WATCH: Why Pray Outside?

It’s hard to deny the divine, unearthly feeling looking at the high ceilings and bright, colorful windows of churches like the Sagrada Familia in Barcelona. And as I ran my hands along the pillars of Hagia Sophia in Istanbul or reverently walked along the ruins of Israel’s ancient synagogues, I felt a tie to the many generations who’ve worshipped before me, and who will worship well after I’m gone. Houses of worship are indeed homes — beautifully decorated places where people with the same traditions and values pray, experience joy and sadness, ask questions and receive answers, and grow in their faith.

But what if we were to break down these walls and step outside? Can we gain something even greater by worshipping under the heavens?

Worshipping outside is a familiar practice for Rabbi Katy Z. Allen of Ma’yan Tikvah. Not only does she lead a Jewish congregation that worships entirely in nature, but she makes outside prayer a regular practice for herself as an individual. And last week we were lucky enough to talk to her about why praying in nature is so important and how we, as novices, can learn how to do it.

“For me, being outside and praying have the two combinations together to deepen both my experience of the natural world and it also deepens my prayer experience,” said Allen.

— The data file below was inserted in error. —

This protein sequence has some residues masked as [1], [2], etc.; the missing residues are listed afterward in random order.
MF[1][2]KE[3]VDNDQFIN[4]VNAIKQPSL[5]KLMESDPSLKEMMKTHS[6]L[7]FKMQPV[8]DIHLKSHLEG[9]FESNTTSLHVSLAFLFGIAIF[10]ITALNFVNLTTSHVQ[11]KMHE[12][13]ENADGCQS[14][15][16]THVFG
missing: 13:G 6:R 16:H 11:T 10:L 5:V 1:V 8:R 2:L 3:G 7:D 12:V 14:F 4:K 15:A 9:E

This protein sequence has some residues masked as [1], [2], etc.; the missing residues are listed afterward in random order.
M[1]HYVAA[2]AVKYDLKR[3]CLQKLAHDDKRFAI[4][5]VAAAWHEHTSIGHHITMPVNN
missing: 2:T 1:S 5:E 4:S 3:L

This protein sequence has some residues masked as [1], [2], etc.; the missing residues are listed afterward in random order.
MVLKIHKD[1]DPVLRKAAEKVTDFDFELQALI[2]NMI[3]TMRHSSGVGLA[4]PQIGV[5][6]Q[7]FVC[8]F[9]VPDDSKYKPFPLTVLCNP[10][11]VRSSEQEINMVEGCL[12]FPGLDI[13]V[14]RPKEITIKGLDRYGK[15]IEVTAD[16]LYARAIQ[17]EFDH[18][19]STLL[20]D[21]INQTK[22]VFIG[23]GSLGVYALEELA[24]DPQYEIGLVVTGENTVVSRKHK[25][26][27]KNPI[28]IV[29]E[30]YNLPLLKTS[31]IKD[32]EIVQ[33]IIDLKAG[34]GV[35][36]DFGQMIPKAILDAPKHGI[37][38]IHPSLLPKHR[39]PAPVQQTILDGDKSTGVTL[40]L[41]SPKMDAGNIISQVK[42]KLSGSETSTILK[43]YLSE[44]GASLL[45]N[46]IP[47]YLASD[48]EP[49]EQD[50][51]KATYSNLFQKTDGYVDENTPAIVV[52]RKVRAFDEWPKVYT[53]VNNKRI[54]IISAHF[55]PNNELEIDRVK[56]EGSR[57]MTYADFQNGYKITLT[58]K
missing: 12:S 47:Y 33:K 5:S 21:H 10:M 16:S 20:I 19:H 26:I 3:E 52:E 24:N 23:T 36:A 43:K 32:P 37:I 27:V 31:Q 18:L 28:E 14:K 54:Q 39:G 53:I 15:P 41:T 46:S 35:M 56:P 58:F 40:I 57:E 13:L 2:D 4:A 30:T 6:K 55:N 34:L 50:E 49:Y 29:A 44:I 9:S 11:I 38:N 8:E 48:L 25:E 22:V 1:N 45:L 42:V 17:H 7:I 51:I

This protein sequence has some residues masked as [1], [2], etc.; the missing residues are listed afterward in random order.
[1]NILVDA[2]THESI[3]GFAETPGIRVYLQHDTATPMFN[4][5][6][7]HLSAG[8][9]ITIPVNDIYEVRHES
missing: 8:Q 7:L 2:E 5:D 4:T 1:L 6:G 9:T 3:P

During the course of our conversation, Allen described the benefits of praying outside. Not only does she feel a tie to Jewish tradition and Isaac meditating in the field when she prays, but she also has cultivated a deeper and stronger relationship with the Earth — a love that makes her want to protect it. Making nature her house of worship has instilled in her a connection with the traditions and values experienced by all creatures of creation.

“It’s because of love,” Allen explained. “That’s what I’ve finally come to understand. It’s about a relationship. It’s about a relationship I have with the Earth and the love that I feel for the Earth, for this creation, for this incredible, incredible planet that we live on.”

Most of us want to develop the same relationship Allen has with the Earth. We may care about the planet and want to protect the environment, but we may not have developed that feeling of deep love and respect for nature — the joy and love of being outdoors. Opening your heart in the practice of prayer outside can foster this kind of love. And the beauty of making the outdoors your house of worship is that nature opens its doors to all faiths and spiritual practices. Can you imagine if all people started viewing nature as their home? Can you imagine us sharing the same environmental values and traditions?

Check out the video and learn how you can deepen your relationship with the Earth by praying outside. Allen offers helpful tips for praying on cold, winter days, and noisy cities, as well as advice on how to get started.

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About the Author

I'm an organic-eating, energy-saving naturalist who composts and tree hugs in her spare time. I have a background in environmental law, lobbying, and field work. I believe in God; however, I do not call myself a Christian or a Jew or a member of any religion. I am merely someone who finds a spiritual connection to all humans and the environment. You can find me on Twitter, Facebook, and .